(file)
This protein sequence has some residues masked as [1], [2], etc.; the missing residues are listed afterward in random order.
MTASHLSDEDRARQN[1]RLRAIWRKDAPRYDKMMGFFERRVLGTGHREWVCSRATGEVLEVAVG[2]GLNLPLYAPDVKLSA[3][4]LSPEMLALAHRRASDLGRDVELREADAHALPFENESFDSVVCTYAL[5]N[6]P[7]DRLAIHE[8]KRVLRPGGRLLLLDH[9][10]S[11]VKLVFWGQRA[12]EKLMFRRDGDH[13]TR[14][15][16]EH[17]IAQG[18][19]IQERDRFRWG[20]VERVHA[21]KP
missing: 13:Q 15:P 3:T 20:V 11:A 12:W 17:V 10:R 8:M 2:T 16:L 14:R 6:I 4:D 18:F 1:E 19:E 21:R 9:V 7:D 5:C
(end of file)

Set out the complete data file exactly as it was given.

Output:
This protein sequence has some residues masked as [1], [2], etc.; the missing residues are listed afterward in random order.
MTASHLSDEDRARQN[1]RLRAIWRKDAPRYDKMMGFFERRVLGTGHREWVCSRATGEVLEVAVG[2]GLNLPLYAPDVKLSA[3][4]LSPEMLALAHRRASDLGRDVELREADAHALPFENESFDSVVCTYAL[5]N[6]P[7]DRLAIHE[8]KRVLRPGGRLLLLDH[9][10]S[11]VKLVFWGQRA[12]EKLMFRRDGDH[13]TR[14][15][16]EH[17]IAQG[18][19]IQERDRFRWG[20]VERVHA[21]KP
missing: 13:Q 15:P 3:T 20:V 11:A 12:W 17:V 10:R 8:M 2:T 16:L 14:R 6:I 4:D 18:F 1:E 19:E 21:R 9:V 7:D 5:C